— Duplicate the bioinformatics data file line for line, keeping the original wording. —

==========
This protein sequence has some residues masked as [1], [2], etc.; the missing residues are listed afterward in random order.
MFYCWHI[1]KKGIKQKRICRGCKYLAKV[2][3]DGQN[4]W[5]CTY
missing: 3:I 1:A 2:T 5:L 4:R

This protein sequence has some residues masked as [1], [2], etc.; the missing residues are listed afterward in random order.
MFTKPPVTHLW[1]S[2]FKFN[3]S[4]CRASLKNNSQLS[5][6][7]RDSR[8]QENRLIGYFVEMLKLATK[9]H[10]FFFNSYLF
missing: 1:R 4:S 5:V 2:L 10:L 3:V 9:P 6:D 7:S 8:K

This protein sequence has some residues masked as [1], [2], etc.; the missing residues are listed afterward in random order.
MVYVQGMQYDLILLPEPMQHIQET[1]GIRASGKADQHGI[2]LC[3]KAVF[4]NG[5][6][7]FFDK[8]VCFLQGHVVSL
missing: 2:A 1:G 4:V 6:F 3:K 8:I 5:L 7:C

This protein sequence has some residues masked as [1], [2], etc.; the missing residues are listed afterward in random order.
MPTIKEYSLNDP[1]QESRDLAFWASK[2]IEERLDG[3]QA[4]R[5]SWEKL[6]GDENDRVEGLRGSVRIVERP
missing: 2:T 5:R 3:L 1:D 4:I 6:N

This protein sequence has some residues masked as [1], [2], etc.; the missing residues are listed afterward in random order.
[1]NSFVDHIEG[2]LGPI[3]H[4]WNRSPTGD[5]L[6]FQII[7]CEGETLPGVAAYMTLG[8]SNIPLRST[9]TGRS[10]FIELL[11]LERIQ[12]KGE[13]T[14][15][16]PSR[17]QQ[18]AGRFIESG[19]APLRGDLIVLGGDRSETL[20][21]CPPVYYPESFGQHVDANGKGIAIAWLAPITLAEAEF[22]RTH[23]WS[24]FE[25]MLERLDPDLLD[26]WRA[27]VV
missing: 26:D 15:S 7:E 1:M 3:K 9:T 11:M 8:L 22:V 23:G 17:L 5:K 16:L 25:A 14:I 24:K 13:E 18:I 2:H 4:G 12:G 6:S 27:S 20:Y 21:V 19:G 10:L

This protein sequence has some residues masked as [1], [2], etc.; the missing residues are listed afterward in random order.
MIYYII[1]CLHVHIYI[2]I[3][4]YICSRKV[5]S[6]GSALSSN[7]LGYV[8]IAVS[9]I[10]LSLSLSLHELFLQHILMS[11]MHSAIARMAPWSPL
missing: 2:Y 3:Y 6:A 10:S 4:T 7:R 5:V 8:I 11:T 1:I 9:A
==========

This protein sequence has some residues masked as [1], [2], etc.; the missing residues are listed afterward in random order.
MFYCWHI[1]KKGIKQKRICRGCKYLAKV[2][3]DGQN[4]W[5]CTY
missing: 3:I 1:A 2:T 5:L 4:R

This protein sequence has some residues masked as [1], [2], etc.; the missing residues are listed afterward in random order.
MFTKPPVTHLW[1]S[2]FKFN[3]S[4]CRASLKNNSQLS[5][6][7]RDSR[8]QENRLIGYFVEMLKLATK[9]H[10]FFFNSYLF
missing: 1:R 4:S 5:V 2:L 10:L 3:V 9:P 6:D 7:S 8:K

This protein sequence has some residues masked as [1], [2], etc.; the missing residues are listed afterward in random order.
MVYVQGMQYDLILLPEPMQHIQET[1]GIRASGKADQHGI[2]LC[3]KAVF[4]NG[5][6][7]FFDK[8]VCFLQGHVVSL
missing: 2:A 1:G 4:V 6:F 3:K 8:I 5:L 7:C

This protein sequence has some residues masked as [1], [2], etc.; the missing residues are listed afterward in random order.
MPTIKEYSLNDP[1]QESRDLAFWASK[2]IEERLDG[3]QA[4]R[5]SWEKL[6]GDENDRVEGLRGSVRIVERP
missing: 2:T 5:R 3:L 1:D 4:I 6:N

This protein sequence has some residues masked as [1], [2], etc.; the missing residues are listed afterward in random order.
[1]NSFVDHIEG[2]LGPI[3]H[4]WNRSPTGD[5]L[6]FQII[7]CEGETLPGVAAYMTLG[8]SNIPLRST[9]TGRS[10]FIELL[11]LERIQ[12]KGE[13]T[14][15][16]PSR[17]QQ[18]AGRFIESG[19]APLRGDLIVLGGDRSETL[20][21]CPPVYYPESFGQHVDANGKGIAIAWLAPITLAEAEF[22]RTH[23]WS[24]FE[25]MLERLDPDLLD[26]WRA[27]VV
missing: 26:D 15:S 7:E 1:M 3:K 9:T 11:M 8:L 22:V 23:G 17:L 5:K 16:L 25:A 14:I 24:K 13:E 18:I 2:H 4:G 12:G 6:S 27:S 20:Y 21:V 19:G 10:L

This protein sequence has some residues masked as [1], [2], etc.; the missing residues are listed afterward in random order.
MIYYII[1]CLHVHIYI[2]I[3][4]YICSRKV[5]S[6]GSALSSN[7]LGYV[8]IAVS[9]I[10]LSLSLSLHELFLQHILMS[11]MHSAIARMAPWSPL
missing: 2:Y 3:Y 6:A 10:S 4:T 7:R 5:V 8:I 11:T 1:I 9:A